Nobody can question their history, both past and present. Nobody has been European champions more than Real Madrid, who have won it 13 times, dating back to the days when it was called the European Cup (same trophy, by the way, just rebranded as Champions League) in the mid-1950s. But Liverpool have won it six times and victory on Saturday will see them match AC Milan’s seven victories in second place. And we’re talking recent success, too. This is Liverpool’s third trip to the final in the past five years; Real Madrid have won it four times in the past eight campaigns.
But you also have a delicious tasting menu of subplots and backstories.
For a start, in some ways it’s a grudge match following the 2017-18 Champions League final in Kyiv. That night, Real Madrid beat Liverpool 3-1, but, for many Reds, the way the game unfolded still smarts. Goalkeeper Loris Karius made two colossal blunders and star forward Mohamed Salah had to be substituted after half an hour following a clash with Sergio Ramos.
Salah will be there on Saturday night, along with 18 others from both teams who were involved in Kyiv. Ramos, the sort of player loathed by opponents and adored by supporters, might be temped to be there too, and not just for trolling purposes: after all, he spent 16 years at Real Madrid and now plays for PSG, just a short trip around the Peripherique from the Stade de France.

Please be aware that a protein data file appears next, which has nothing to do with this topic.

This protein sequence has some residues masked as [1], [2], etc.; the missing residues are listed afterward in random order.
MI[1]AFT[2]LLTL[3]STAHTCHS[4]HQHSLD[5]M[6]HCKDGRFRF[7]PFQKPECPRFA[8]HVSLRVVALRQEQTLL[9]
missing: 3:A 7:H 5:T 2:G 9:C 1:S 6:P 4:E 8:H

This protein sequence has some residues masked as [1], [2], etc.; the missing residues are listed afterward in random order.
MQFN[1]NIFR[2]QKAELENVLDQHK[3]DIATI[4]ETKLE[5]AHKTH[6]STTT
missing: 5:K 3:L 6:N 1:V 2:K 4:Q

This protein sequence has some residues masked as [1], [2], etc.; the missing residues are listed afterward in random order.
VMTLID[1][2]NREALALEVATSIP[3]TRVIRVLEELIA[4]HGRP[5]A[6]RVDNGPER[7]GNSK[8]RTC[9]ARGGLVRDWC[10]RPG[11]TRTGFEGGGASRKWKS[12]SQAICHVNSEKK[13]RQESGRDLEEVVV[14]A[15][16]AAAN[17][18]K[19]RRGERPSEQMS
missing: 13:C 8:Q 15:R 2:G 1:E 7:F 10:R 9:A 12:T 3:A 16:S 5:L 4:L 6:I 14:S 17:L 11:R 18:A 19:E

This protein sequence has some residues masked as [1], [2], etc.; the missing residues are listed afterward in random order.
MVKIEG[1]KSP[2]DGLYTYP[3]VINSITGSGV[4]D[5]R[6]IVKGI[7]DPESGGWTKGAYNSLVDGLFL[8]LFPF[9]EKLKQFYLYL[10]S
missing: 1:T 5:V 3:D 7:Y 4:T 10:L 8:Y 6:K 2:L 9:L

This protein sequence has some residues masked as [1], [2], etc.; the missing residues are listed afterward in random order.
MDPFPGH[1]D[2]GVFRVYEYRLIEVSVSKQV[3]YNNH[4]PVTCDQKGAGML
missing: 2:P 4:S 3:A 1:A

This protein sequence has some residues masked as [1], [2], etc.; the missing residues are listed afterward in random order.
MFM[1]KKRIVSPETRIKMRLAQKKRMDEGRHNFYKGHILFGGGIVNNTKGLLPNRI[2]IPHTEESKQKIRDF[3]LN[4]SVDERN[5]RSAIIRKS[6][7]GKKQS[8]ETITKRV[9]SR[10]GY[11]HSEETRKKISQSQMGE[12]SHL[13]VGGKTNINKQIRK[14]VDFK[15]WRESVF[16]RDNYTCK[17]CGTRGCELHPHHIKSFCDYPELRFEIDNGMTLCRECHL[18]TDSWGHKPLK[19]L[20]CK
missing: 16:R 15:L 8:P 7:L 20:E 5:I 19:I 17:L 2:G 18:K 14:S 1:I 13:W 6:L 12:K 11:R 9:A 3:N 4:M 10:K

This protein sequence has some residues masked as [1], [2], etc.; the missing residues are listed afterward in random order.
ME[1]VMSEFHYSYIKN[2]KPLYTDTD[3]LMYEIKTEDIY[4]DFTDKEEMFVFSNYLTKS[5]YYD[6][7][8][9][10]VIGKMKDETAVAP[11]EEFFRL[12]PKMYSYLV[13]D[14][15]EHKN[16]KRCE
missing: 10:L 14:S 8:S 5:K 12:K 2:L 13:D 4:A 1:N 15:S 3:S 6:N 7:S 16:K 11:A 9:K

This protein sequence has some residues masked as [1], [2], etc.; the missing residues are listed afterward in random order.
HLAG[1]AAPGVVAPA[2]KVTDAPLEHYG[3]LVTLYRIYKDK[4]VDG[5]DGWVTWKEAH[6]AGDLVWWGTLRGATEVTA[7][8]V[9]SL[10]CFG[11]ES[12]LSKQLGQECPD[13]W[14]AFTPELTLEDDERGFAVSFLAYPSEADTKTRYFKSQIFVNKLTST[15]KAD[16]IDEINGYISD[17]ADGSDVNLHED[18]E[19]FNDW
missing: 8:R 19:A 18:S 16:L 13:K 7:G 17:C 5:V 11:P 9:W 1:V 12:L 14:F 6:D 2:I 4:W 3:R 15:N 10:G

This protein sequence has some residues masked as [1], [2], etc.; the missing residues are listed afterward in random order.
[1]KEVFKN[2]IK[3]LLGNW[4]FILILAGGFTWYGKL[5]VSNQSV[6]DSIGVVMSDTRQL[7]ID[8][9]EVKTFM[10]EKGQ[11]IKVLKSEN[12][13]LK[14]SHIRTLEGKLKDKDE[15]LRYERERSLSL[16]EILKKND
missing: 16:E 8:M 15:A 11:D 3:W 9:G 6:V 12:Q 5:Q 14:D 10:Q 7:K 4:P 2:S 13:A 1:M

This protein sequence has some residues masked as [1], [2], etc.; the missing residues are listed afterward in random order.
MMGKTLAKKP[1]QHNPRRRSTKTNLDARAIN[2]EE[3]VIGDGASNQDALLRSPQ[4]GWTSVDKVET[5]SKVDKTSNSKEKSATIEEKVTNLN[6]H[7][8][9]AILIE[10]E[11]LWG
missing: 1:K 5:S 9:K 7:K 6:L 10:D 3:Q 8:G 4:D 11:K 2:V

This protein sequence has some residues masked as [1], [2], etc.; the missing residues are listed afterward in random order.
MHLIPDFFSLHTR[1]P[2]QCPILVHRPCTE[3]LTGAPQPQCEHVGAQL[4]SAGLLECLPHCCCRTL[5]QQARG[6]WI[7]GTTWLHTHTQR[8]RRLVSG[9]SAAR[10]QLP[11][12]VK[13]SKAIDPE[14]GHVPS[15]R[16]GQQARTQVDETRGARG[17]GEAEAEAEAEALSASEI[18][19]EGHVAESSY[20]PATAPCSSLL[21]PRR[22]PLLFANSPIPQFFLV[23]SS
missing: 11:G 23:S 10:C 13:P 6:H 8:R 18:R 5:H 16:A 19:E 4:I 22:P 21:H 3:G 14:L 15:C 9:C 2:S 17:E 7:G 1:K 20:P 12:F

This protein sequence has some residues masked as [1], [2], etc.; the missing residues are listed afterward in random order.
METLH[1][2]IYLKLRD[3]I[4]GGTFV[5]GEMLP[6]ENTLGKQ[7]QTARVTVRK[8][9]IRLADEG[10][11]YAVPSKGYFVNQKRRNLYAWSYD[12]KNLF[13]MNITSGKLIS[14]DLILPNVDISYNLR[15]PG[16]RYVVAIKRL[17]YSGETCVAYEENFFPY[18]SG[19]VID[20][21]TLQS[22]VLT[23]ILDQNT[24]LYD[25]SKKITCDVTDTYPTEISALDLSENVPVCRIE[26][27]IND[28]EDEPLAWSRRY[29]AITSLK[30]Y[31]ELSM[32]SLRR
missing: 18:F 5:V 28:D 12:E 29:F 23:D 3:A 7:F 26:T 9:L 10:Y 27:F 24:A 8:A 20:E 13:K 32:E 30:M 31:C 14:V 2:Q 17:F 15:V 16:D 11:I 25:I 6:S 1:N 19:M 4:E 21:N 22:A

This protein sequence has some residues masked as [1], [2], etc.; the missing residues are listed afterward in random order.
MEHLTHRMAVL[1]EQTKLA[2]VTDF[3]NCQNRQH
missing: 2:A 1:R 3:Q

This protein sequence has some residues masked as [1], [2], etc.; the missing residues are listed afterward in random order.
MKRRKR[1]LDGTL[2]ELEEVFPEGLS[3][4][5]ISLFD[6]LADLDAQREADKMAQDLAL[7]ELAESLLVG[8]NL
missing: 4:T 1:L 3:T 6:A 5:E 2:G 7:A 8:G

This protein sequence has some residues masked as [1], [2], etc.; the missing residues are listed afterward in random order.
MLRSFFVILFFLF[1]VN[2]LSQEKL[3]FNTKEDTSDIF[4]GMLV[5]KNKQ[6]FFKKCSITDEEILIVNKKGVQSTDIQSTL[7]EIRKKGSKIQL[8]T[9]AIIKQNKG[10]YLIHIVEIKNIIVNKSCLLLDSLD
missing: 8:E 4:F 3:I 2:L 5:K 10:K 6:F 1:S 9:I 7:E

Then there’s the fact that Real Madrid arrive with the ego somewhat bruised. Not the players mind you — if there’s one thing this season’s comeback run to the final has taught us is that few can match them for resilience, unflappability and sheer self-belief — but Madridismo, that great collective (part-philosophy, part-flesh and blood) of supporters and club members itself.
After months in which it appeared dead certain that they were signing star striker Mbappe, one of the two heirs apparent to the Messi-Cristiano Ronaldo duopoly, as a free agent, the French superstar said “non” and instead opted to stay at PSG.